If you’re active on Twitter, you’ve probably seen tweets about This Much Huxley Knows bounding around your screen. I’ve been fortunate to have the support of many book bloggers who generously tweet about my recently published novel. And there are others on Twitter who retweet about reviews and posts and yet more who share details. Whenever this happens, I like to find out more about the kind person who is helping to spread the word about Huxley. Often I follow them and sometimes I make contact. This is what happened when I came across a tweet from author Stevie Turner. She has such a interesting website with information about her books, her awards and certificates and much more. There are also pages offering support to other authors including interviews. When I read some of the fascinating conversations with a whole range of creative people, I wanted to be amongst their ranks. And following my moto, there’s no harm in asking, I sent an email request. Stevie was very gracious in her reply. She thought up a list of twenty questions which I answered and Q&A now appears on her website. It’s such a boon to have the support of another writer.

Now that the interview is live, can I encourage you to pop over for a read? And while you’re there, do have a look around Stevie’s website to find out more about this generous, multi-genre author and blogger. Here’s the link.

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Two months in Cambridge

We’ve had a wonderful time staying with an old friend in central Cambridge. Although we’re here for another fortnight, I wanted to share are the highlights so far:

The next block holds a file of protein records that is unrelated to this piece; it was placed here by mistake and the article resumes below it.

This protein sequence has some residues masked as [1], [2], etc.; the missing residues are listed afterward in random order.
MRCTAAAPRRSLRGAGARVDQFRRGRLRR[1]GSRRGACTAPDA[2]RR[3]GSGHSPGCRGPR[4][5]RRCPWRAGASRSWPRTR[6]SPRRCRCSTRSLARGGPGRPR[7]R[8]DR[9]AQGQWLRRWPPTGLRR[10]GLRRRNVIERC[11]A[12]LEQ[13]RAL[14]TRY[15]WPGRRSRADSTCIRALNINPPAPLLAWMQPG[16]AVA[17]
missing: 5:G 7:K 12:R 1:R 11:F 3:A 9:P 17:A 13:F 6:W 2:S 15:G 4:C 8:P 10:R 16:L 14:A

Cambridge Shakespeare Festival

Open air theatre is a particular delight and when plays are staged in Cambridge college gardens, there can be few better venues. Over a six week period we’ve seen plays that I know and love including Romeo and Juliet, A Midsummer Night’s Dream, Macbeth, A Comedy of Errors and two plays which were new to me, Richard III and The Merry Wives of Windsor. Richard III wins the prize for the most gruesome and A Midsummer Night’s Dream was a sheer joy.

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Call it Huxley in a Comedy of Manners

Novels by three women writers are showcased on John Nixon’s blog. Besides sharing space on his bedside table, what do books by Nancy Mitford, Marianeh Bakhtiari and me have in common? Click on the link to find out.

 

Source: Call it Huxley in a Comedy of Manners

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Round up of activities since publication

It was a fortnight ago that This Much Huxley Knows was released. Since then, lots has happened including a Twitter launch which involved some love authors sharing their experiences of childhood to celebrate my seven-year-old narrator, Huxley.

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You’re invited!

There’s going to be a Twitter launch party at 3pm BST on Thursday 15 July to celebrate the release of This Much Huxley Knows. Everyone is welcome, especially you!